They also have bones in their fins that are very similar to the limbs of mammals. The cetaceans, unlike the fish and the amphibians, do not lay eggs for reproducing, but give birth to their offspring. Often these creatures have also been termed as leviathans.
Scientists and experts have long been pondering on the problem of tracing the evolution of the cetacean family and in particular whales. This was a difficult task due to the lack of evidence in nature as well as the fossil gap. Recent studies of fossils found in Pakistan have given rise to a concrete theory about their stages of evolution.
Most experts believe that whales are closely related to the hoofed animals (scientifically known as ungulates), Mesonychids. This species had a wolf-like appearance with hooves, and triangular teeth extremely similar to modern whales. The validity of this theory, however, has been questioned.
The molecular phylogeny data collected has strongly indicated that the early whales living on land belonged to the mammal order of Artiodactyla, or even toed ungulates. Scientists nowadays also believe that early whales were very closely related to the hippopotamus, which also belonged to the Artiodactyla order.
The stage of evolution that came next made the early whales take the form of mammals living in water as well as land, and display more of an amphibian behavior. Scientists believed this mammal to be the Pakicetus.
The Pakicetus roamed the earth prominently during the Eocene epoch that occurred about 53 million years ago. Fossils of these animals indicate that they were large dog-like creatures and had hooves.
The shape of the skull and the ear had a strong resemblance to the modern whale. The teeth were similar to modern whales. Fossils of a similar creature, by the name Indohyus, were found in Kashmir. The Indohyus fossil distinctly displays its adaptability to aquatic life. It existed about 48 million years ago and was smaller than the Pakicetus.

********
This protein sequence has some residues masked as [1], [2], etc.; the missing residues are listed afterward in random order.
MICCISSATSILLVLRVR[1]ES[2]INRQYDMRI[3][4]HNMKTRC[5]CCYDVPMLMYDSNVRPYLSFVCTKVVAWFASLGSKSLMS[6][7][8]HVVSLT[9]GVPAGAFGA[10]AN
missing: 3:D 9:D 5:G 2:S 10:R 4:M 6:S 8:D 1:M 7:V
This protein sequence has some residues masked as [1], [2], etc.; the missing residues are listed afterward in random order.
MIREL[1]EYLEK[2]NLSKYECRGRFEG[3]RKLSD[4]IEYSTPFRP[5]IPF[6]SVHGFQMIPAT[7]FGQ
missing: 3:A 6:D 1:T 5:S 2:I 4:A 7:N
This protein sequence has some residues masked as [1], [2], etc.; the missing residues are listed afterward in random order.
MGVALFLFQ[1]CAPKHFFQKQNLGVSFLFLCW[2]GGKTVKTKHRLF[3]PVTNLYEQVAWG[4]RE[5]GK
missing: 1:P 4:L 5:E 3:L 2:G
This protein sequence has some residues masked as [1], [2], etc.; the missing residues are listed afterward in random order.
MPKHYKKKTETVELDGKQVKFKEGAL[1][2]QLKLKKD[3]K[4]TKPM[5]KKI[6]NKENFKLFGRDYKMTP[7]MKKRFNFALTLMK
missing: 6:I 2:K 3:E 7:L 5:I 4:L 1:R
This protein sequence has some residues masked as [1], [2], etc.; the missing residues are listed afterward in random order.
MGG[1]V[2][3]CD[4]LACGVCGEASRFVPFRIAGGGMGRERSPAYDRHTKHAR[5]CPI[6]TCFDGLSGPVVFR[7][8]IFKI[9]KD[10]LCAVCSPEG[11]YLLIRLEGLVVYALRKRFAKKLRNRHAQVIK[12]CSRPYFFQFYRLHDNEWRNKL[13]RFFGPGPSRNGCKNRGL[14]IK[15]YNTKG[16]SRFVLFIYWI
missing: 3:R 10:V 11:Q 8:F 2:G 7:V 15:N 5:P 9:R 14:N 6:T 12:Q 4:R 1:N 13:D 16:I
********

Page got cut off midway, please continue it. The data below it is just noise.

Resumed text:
The fossils recently found in Pakistan belonged to a creature known as the Ambulocetus, which was believed to have evolved from the Indohyus and the Pakicetus. The Ambulocetus fossils show us that it was a long amphibious creature resembling a crocodile. This animal had better evolved feet for swimming as well as walking.
The two animals that evolved from the Ambulocetus, the Protocetus and the Rodhocetus, resembled modern whales with respect to the nasal openings and the development of the vertebral column.
The next step in the evolution of whales was when the Basilosaurus and the Dorudontids appeared, which were both fully developed marine animals belonging to the cetacean family.
The first whale-like cetacean appeared about 33 million years ago and was known as the Squalodon. It had a distinct forehead like the modern whale and was capable of emitting sound pulses to map objects while traveling. The last stage in the development of the whales was the Baleen Whale, which finally evolved into the modern whales we see today.